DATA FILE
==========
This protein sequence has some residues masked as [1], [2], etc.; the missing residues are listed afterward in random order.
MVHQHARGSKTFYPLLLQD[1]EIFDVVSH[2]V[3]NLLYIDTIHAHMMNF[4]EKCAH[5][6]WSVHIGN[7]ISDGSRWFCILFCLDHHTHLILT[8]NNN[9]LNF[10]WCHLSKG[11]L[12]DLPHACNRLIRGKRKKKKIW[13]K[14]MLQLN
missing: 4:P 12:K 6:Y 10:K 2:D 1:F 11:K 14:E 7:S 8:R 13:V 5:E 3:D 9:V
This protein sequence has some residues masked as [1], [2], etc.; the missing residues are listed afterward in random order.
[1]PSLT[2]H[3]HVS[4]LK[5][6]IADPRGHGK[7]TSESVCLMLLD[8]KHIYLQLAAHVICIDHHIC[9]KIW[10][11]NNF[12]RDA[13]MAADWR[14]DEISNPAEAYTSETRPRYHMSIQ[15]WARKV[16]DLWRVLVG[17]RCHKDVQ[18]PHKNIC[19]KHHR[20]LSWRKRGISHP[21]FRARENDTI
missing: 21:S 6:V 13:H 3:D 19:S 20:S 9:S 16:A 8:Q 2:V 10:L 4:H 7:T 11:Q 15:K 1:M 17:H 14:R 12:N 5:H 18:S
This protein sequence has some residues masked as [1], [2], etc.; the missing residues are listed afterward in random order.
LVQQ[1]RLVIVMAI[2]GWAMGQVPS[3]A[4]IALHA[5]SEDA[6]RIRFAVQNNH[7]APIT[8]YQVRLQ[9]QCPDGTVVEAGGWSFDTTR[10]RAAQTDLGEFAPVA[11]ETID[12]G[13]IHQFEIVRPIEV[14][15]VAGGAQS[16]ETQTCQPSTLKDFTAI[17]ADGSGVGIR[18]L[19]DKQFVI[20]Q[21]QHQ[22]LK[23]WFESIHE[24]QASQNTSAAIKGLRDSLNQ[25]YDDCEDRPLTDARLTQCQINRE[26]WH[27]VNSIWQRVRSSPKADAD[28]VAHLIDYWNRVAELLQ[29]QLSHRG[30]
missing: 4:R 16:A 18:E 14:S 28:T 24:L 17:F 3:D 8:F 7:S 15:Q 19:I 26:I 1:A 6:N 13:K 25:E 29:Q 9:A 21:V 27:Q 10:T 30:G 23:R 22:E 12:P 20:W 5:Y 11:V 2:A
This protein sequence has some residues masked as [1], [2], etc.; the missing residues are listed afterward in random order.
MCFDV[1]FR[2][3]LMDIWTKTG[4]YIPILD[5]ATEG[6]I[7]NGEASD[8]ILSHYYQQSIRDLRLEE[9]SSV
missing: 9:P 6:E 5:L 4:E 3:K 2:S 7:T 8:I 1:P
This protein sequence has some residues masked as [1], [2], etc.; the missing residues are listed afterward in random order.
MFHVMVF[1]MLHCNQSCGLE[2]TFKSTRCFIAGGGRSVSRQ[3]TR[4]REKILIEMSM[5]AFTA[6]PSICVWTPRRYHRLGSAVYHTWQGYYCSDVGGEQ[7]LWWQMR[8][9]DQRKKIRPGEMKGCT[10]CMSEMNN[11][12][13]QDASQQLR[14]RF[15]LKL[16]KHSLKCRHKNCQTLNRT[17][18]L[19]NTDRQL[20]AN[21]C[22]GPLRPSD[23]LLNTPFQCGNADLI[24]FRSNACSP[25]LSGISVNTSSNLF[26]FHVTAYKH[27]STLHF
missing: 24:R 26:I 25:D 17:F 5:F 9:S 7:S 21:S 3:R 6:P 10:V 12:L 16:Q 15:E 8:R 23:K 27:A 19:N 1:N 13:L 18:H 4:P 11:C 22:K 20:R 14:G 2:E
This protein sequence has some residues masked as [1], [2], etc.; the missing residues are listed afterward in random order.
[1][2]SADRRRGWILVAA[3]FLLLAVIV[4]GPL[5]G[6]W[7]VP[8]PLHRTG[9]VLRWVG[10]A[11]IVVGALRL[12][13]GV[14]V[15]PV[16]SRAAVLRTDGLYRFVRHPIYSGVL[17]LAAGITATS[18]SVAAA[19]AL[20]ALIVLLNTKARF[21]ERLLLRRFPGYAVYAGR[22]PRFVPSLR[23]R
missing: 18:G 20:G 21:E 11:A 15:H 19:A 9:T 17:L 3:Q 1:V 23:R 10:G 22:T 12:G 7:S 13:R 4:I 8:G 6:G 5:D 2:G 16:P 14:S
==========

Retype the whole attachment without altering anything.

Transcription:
This protein sequence has some residues masked as [1], [2], etc.; the missing residues are listed afterward in random order.
MVHQHARGSKTFYPLLLQD[1]EIFDVVSH[2]V[3]NLLYIDTIHAHMMNF[4]EKCAH[5][6]WSVHIGN[7]ISDGSRWFCILFCLDHHTHLILT[8]NNN[9]LNF[10]WCHLSKG[11]L[12]DLPHACNRLIRGKRKKKKIW[13]K[14]MLQLN
missing: 4:P 12:K 6:Y 10:K 2:D 1:F 11:K 14:E 7:S 8:R 13:V 5:E 3:D 9:V
This protein sequence has some residues masked as [1], [2], etc.; the missing residues are listed afterward in random order.
[1]PSLT[2]H[3]HVS[4]LK[5][6]IADPRGHGK[7]TSESVCLMLLD[8]KHIYLQLAAHVICIDHHIC[9]KIW[10][11]NNF[12]RDA[13]MAADWR[14]DEISNPAEAYTSETRPRYHMSIQ[15]WARKV[16]DLWRVLVG[17]RCHKDVQ[18]PHKNIC[19]KHHR[20]LSWRKRGISHP[21]FRARENDTI
missing: 21:S 6:V 13:H 3:D 19:S 20:S 9:S 16:A 8:Q 2:V 10:L 4:H 7:T 11:Q 15:K 1:M 17:H 14:R 12:N 5:H 18:S
This protein sequence has some residues masked as [1], [2], etc.; the missing residues are listed afterward in random order.
LVQQ[1]RLVIVMAI[2]GWAMGQVPS[3]A[4]IALHA[5]SEDA[6]RIRFAVQNNH[7]APIT[8]YQVRLQ[9]QCPDGTVVEAGGWSFDTTR[10]RAAQTDLGEFAPVA[11]ETID[12]G[13]IHQFEIVRPIEV[14][15]VAGGAQS[16]ETQTCQPSTLKDFTAI[17]ADGSGVGIR[18]L[19]DKQFVI[20]Q[21]QHQ[22]LK[23]WFESIHE[24]QASQNTSAAIKGLRDSLNQ[25]YDDCEDRPLTDARLTQCQINRE[26]WH[27]VNSIWQRVRSSPKADAD[28]VAHLIDYWNRVAELLQ[29]QLSHRG[30]
missing: 4:R 16:A 18:E 14:S 28:T 24:L 17:F 3:D 8:F 7:S 15:Q 19:I 26:I 1:A 6:N 13:K 25:E 29:Q 9:A 21:V 27:Q 10:T 30:G 23:R 22:E 12:P 20:W 5:Y 11:V 2:A
This protein sequence has some residues masked as [1], [2], etc.; the missing residues are listed afterward in random order.
MCFDV[1]FR[2][3]LMDIWTKTG[4]YIPILD[5]ATEG[6]I[7]NGEASD[8]ILSHYYQQSIRDLRLEE[9]SSV
missing: 9:P 6:E 5:L 4:E 3:K 2:S 7:T 8:I 1:P
This protein sequence has some residues masked as [1], [2], etc.; the missing residues are listed afterward in random order.
MFHVMVF[1]MLHCNQSCGLE[2]TFKSTRCFIAGGGRSVSRQ[3]TR[4]REKILIEMSM[5]AFTA[6]PSICVWTPRRYHRLGSAVYHTWQGYYCSDVGGEQ[7]LWWQMR[8][9]DQRKKIRPGEMKGCT[10]CMSEMNN[11][12][13]QDASQQLR[14]RF[15]LKL[16]KHSLKCRHKNCQTLNRT[17][18]L[19]NTDRQL[20]AN[21]C[22]GPLRPSD[23]LLNTPFQCGNADLI[24]FRSNACSP[25]LSGISVNTSSNLF[26]FHVTAYKH[27]STLHF
missing: 24:R 26:I 25:D 17:F 5:F 9:S 7:S 21:S 3:R 6:P 10:V 12:L 16:Q 15:E 8:R 23:K 27:A 19:N 1:N 13:L 18:H 4:P 11:C 22:K 20:R 14:G 2:E
This protein sequence has some residues masked as [1], [2], etc.; the missing residues are listed afterward in random order.
[1][2]SADRRRGWILVAA[3]FLLLAVIV[4]GPL[5]G[6]W[7]VP[8]PLHRTG[9]VLRWVG[10]A[11]IVVGALRL[12][13]GV[14]V[15]PV[16]SRAAVLRTDGLYRFVRHPIYSGVL[17]LAAGITATS[18]SVAAA[19]AL[20]ALIVLLNTKARF[21]ERLLLRRFPGYAVYAGR[22]PRFVPSLR[23]R
missing: 18:G 20:G 21:E 11:A 15:H 19:A 9:T 17:L 3:Q 1:V 23:R 10:G 22:T 12:G 7:S 13:R 4:I 8:G 6:G 5:D 2:G 16:P 14:S